- Historical a candidate for knighthood, acting as attendant and shield-bearer for a knight; squire
- in England, a member of the gentry ranking just below a knight
- [E-] a title of courtesy, usually abbreviated Esq., Esqr., placed after a man's surname and corresponding more ceremoniously to Mr.: in the U.S., now specif. used for lawyers, male and female
- Archaic a landed country gentleman; squire
Origin of esquireMiddle English esquier from Old French escuier from Late Latin scutarius, a squire, shield-bearer from Classical Latin scutum, a shield: see escutcheon
- A man or boy who is a member of the gentry in England ranking directly below a knight.
- Abbr. Esq. Used as an honorific usually in its abbreviated form, especially after the name of an attorney or a consular officer: Jane Doe, Esq.; John Doe, Esq.
- Chiefly British A barrister-at-law.
- In medieval times, a candidate for knighthood who served a knight as an attendant and a shield bearer.
- Archaic An English country gentleman; a squire.
Origin of esquireMiddle English esquier from Old French escuier from Late Latin scūtārius shield bearer from Latin scūtum shield ; see skei- in Indo-European roots.
- In England this title is given to the eldest sons of knights, and the elder sons of the younger sons of peers and their eldest sons in succession, officers of the king's courts and of the household, barristers, justices of the peace while in commission, sheriffs, gentlemen who have held commissions in the army and navy, etc.: but opinions with regard to the correct usage vary. There are also esquires of knights of the Bath, each knight appointing three at his installation. The title now is usually conceded to all professional and literary men. In the United States the title is regarded as belonging especially to lawyers.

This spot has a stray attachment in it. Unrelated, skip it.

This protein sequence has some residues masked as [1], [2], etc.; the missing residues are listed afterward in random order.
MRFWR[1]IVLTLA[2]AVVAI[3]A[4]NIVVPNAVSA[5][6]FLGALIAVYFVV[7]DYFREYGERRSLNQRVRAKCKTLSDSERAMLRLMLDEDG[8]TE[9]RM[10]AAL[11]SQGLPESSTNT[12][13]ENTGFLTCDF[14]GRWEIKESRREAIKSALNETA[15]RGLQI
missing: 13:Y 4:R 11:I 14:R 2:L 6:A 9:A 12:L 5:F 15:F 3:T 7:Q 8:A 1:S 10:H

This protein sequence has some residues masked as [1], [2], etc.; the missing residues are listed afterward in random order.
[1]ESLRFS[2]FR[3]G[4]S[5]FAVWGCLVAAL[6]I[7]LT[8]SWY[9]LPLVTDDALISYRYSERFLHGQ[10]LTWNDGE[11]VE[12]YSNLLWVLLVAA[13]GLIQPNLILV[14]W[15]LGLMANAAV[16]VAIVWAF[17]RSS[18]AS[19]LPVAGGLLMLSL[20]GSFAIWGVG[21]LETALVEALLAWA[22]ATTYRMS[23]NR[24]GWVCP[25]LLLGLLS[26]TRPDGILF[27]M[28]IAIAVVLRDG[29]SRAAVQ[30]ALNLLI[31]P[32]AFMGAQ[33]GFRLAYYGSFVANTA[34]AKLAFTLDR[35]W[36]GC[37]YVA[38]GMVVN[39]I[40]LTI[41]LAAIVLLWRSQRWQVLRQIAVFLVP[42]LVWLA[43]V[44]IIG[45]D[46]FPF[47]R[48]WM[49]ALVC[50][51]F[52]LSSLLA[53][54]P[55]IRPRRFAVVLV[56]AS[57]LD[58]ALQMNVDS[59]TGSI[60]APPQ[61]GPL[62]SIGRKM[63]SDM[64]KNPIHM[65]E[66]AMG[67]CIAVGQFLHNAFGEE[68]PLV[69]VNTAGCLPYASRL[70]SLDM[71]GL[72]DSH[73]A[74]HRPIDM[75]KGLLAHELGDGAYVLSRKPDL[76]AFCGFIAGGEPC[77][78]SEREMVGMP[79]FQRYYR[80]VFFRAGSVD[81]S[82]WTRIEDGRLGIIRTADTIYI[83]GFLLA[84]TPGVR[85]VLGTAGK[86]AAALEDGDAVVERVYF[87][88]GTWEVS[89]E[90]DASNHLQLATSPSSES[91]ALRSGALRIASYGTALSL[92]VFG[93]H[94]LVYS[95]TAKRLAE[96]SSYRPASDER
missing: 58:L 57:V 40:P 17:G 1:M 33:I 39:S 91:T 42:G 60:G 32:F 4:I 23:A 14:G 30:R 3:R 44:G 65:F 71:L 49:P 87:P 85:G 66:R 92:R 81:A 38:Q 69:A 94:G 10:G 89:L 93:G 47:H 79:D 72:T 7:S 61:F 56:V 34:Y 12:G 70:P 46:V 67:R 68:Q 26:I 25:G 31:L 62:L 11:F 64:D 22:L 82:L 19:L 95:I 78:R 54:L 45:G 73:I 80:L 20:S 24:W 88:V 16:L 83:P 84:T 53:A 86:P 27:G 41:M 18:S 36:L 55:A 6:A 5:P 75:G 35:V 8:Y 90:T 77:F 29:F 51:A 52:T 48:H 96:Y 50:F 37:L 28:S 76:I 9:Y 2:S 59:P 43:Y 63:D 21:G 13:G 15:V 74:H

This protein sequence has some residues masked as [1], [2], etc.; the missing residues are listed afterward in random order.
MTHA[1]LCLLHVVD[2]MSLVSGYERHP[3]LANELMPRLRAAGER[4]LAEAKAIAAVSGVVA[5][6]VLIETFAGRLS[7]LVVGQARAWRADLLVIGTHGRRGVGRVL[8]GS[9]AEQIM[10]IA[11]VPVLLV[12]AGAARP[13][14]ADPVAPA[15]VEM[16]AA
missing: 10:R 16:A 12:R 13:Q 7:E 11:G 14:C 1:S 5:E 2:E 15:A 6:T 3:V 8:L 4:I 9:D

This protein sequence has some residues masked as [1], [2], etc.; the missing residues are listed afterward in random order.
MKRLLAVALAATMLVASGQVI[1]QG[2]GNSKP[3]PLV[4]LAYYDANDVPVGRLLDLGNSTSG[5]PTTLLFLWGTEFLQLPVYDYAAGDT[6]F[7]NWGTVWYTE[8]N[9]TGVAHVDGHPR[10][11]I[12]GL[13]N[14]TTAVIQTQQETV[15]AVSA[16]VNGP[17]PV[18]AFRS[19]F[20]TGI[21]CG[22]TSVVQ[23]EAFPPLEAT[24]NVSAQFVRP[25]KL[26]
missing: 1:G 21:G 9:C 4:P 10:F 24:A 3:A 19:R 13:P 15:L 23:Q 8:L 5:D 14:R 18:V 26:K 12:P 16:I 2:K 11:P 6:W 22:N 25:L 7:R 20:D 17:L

- In legal and other formal documents Esquire is usually written in full after the names of those considered entitled to the designation; in common usage it is abbreviated Esq. or Esqr., and appended to any man's name as a mere mark of respect, as in the addresses of letters (though this practice is becoming less prevalent than formerly). In the general sense, and as a title either alone or prefixed to a name, the form Squire has always been the more common in familiar use. - Century, 1914
- See also the Wikipedia article on "Esquire"
(third-person singular simple present esquires, present participle esquiring, simple past and past participle esquired)
From Old French escuyer, escuier, properly, a shield-bearer (compare modern French écuyer (“shield-bearer, armor-bearer”)), by apheresis “squire of a knight, esquire, equerry, rider, horseman”, Late Latin scutarius (“shield-bearer”), from Latin scutum (“shield”); probably akin to English hide (“to cover”). Compare equerry, escutcheon.
Old French esquiere, esquierre, esquarre (“a square”)